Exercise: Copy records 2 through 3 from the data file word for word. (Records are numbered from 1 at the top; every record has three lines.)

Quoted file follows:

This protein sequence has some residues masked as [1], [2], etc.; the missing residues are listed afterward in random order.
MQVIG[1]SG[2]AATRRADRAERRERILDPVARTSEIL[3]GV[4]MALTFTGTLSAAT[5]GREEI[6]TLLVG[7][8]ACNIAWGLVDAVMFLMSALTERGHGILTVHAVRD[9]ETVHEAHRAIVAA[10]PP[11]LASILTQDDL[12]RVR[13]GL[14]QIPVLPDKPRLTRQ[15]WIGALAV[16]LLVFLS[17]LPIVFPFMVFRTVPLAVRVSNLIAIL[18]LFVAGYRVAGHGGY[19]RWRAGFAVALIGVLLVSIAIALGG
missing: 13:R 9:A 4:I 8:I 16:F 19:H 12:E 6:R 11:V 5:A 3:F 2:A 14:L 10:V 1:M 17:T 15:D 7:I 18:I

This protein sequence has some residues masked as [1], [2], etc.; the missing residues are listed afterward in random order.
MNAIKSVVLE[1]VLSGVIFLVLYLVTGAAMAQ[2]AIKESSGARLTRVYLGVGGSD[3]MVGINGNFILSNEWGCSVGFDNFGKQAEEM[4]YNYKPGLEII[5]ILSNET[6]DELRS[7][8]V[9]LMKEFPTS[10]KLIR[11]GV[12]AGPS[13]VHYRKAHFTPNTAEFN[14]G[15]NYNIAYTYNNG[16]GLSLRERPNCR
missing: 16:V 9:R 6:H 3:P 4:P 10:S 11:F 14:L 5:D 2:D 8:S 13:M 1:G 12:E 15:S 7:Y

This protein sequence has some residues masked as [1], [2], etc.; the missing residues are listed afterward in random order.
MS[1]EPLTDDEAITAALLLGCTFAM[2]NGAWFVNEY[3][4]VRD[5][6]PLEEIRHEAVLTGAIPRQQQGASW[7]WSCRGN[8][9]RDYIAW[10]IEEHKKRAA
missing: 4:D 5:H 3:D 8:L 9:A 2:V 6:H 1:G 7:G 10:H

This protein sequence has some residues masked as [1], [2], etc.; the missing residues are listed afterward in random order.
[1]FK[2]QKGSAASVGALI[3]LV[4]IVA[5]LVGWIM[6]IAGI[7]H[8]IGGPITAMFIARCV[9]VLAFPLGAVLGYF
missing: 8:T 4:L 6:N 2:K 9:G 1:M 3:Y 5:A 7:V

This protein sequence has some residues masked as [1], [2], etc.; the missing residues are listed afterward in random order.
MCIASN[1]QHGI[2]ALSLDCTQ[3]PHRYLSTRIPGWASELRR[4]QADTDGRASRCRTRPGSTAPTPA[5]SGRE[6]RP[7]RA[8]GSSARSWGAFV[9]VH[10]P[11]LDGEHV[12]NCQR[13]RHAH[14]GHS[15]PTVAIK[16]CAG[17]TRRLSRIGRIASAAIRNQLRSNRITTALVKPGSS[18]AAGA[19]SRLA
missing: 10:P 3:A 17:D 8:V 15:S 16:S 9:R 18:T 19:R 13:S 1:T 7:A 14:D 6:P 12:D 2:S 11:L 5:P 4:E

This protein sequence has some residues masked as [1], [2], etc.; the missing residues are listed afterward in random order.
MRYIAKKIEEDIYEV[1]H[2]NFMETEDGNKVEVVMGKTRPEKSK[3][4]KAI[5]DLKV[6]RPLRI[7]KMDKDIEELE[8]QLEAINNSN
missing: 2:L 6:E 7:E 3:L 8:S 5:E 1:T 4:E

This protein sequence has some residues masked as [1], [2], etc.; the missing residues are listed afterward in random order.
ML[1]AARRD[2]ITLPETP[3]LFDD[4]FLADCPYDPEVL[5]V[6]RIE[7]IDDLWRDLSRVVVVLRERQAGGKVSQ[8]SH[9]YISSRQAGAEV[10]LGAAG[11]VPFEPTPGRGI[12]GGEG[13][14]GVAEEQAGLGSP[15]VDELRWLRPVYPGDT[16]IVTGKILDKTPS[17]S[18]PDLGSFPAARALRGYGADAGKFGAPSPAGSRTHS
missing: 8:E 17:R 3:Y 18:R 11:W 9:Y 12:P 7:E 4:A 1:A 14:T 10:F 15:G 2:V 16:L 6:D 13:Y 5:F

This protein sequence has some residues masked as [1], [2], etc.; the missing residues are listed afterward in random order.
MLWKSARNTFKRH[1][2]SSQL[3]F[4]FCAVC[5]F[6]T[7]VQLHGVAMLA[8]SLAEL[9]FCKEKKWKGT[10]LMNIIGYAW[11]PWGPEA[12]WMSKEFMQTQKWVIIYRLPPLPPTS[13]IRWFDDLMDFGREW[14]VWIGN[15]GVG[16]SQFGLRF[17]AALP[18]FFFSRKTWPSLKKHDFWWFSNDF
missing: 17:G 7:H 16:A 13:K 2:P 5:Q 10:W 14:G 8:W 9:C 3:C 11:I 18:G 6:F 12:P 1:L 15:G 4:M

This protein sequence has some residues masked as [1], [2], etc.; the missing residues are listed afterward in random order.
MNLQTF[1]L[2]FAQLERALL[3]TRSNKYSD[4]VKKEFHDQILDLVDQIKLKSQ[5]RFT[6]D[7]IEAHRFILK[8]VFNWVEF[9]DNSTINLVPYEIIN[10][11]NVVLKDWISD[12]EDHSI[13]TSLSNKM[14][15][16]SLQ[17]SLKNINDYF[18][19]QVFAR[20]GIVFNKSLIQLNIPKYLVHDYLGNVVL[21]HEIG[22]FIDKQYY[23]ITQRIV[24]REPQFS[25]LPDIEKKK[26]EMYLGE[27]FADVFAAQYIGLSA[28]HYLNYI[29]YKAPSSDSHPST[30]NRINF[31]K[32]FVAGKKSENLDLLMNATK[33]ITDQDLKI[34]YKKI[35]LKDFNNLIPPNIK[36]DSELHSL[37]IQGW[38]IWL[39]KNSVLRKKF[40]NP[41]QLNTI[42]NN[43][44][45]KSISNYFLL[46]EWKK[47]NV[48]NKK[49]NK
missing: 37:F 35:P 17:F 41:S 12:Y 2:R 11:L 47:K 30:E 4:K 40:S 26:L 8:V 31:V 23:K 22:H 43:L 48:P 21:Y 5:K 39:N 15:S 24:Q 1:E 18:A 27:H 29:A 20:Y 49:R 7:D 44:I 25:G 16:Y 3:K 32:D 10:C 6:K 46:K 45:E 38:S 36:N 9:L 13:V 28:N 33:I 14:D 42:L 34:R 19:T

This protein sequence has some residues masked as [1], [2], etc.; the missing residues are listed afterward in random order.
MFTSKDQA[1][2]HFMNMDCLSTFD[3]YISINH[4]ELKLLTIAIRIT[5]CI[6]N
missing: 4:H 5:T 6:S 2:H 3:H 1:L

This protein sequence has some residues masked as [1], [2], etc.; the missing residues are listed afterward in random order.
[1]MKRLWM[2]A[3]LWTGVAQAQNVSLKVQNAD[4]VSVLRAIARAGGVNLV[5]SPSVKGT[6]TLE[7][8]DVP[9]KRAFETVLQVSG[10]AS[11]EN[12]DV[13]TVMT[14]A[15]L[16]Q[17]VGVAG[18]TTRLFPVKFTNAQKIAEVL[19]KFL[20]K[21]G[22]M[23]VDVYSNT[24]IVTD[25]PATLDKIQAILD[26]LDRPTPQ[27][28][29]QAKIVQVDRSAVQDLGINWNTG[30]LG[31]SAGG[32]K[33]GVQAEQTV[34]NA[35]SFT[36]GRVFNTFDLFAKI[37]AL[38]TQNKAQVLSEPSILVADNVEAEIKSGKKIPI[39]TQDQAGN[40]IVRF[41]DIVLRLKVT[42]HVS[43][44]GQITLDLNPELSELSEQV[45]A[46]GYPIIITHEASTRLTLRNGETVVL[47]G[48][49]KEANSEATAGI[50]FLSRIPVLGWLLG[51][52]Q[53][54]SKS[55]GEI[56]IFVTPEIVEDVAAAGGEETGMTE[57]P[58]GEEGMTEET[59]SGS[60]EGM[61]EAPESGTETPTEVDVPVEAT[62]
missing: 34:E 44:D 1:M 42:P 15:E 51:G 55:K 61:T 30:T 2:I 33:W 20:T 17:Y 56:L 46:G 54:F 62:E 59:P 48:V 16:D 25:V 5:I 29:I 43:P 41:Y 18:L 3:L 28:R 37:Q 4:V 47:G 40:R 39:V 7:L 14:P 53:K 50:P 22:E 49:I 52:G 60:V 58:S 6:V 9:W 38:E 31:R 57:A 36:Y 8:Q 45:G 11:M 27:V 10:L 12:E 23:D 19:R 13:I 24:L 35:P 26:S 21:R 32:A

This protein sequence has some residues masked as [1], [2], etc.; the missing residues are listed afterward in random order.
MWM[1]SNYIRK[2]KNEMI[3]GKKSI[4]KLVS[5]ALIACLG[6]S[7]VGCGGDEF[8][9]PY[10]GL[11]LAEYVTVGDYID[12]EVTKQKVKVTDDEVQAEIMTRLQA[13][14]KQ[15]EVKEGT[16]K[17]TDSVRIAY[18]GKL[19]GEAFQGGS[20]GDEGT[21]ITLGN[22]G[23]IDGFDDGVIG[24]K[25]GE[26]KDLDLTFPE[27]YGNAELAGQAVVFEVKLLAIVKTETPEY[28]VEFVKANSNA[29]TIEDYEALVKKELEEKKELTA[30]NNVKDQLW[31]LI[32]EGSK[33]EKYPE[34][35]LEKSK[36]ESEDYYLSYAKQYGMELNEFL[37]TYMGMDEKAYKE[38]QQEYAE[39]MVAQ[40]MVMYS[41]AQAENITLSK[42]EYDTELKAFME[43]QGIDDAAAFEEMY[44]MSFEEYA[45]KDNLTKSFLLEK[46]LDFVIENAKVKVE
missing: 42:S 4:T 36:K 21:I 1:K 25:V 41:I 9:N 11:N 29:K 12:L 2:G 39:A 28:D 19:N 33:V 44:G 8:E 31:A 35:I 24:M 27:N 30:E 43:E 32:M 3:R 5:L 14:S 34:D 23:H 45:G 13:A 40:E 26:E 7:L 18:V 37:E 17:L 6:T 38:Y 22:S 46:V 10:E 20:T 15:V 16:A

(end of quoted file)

This protein sequence has some residues masked as [1], [2], etc.; the missing residues are listed afterward in random order.
MNAIKSVVLE[1]VLSGVIFLVLYLVTGAAMAQ[2]AIKESSGARLTRVYLGVGGSD[3]MVGINGNFILSNEWGCSVGFDNFGKQAEEM[4]YNYKPGLEII[5]ILSNET[6]DELRS[7][8]V[9]LMKEFPTS[10]KLIR[11]GV[12]AGPS[13]VHYRKAHFTPNTAEFN[14]G[15]NYNIAYTYNNG[16]GLSLRERPNCR
missing: 16:V 9:R 6:H 3:P 4:P 10:S 11:F 14:L 5:D 2:D 8:S 13:M 1:G 12:E 15:S 7:Y

This protein sequence has some residues masked as [1], [2], etc.; the missing residues are listed afterward in random order.
MS[1]EPLTDDEAITAALLLGCTFAM[2]NGAWFVNEY[3][4]VRD[5][6]PLEEIRHEAVLTGAIPRQQQGASW[7]WSCRGN[8][9]RDYIAW[10]IEEHKKRAA
missing: 4:D 5:H 3:D 8:L 9:A 2:V 6:H 1:G 7:G 10:H